I thought what Savage said really paled next to the regular abuse that the autism "advocacy" organizations like NAA spew all the time (who got 10 shades of huffy over Savage's words). NAA wanted Savage fired. Autism Speaks wanted him to be ignored and pitied...

    I want to see NAA and Autism Speaks totally dismantled (fire them all) but not before they admit the huge amounts of harm they have done to autistic people. The hypocrisy of these people is dumbfounding. Savage attacked other people's kids, NAA, SAFE MINDS, ASA, and AS attack their own children and they attack and degrade me and my ASD kid, and they've been doing it daily for years.

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  4. Thanks in part to your blog, we've made tremendous headway in my family (next goal: our school) in changing my relatives' focus from feeling sorry for my autistic 6-year-old boy, and offering to help with therapies to "cure" him, to getting them to understand that there is no cure we need pursue; that what we need to do now is help him learn a few coping mechanisms necessary to function in a neurotypical society (but gently, and with great support and affection) while simultaneously placing more emphasis on celebrating his differences and gifts (for they are many).
    In my mind, the first phase of "Autism Awareness" is over. Okay, we showed people there are a lot of diagnoses; wonderful, nice job everybody. The second phase of the Autism Awareness movement, in my opinion, will be to educate the so-called neurotypicals (like me) that we need to do some of the bending here. I hope we can get off the issue of publicizing the increase in diagnoses and start talking about how we're all going to flex and bend a little bit to accommodate each other in a future where we will often encounter persons with autism.

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  5. My hearing processing disorder is a real established neurological condition, so is my faceblindness.

    Whatever the politics of Autism these medical based side effects are very real.

    Denying the truth of the matter is a grave disservice to Autistics and the people who love them and want them to have good lives.

    ~Sarah

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  6. "It cost me nothing to assume the quacking was necessary"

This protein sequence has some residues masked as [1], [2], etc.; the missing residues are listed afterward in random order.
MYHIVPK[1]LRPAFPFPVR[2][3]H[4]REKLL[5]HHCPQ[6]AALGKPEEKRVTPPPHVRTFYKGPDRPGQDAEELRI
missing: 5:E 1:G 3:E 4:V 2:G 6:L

That's really the heart of the matter.

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  7. I agree with the previous commenter. When I read "It cost me nothing to assume the quacking was necessary" it really hit me right in the chest. This is it, exactly.

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  8. I'm waiting for what Camille is waiting for...

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  9. See, things have been Busy while you were out. (Not that it matters that much, but Yeyuz.)

    Maybe the young men were doing their impression of the bud wei ser frogs?

    Patrick

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  10. It is always a great pleasure to hear your view.

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  11. I keep thinking it's a shame Mr. Savage didn't listen to his father. He's a fool, and sounds like an idiot.

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  12. Thanks again for combatting the denial of our existence...Savage is what I thought many NT's might think of me if I would tell them that I am on the spectrum. To hear it said by him with such blatant disdain and cruelty is disturbing. To hear your words allows me to reframe the ignorance spouted by Savage in a more understandable way. And also to examine much more thoroughly the depth of ignorance in other areas of society.

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  13. People are so worried that their kids might be autistic, when what they should be worried about is that they might turn out like Michael Savage.

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  14. Michael Savage is only trying to provoke people on purpose. That's part of his job to get people to react.

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  15. Wow. Thank you so much for posting this.

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  16. Brilliantly stated: "words in a traffic jam that won’t clear up until the emotional rush hour has passed.". -thanks Bev.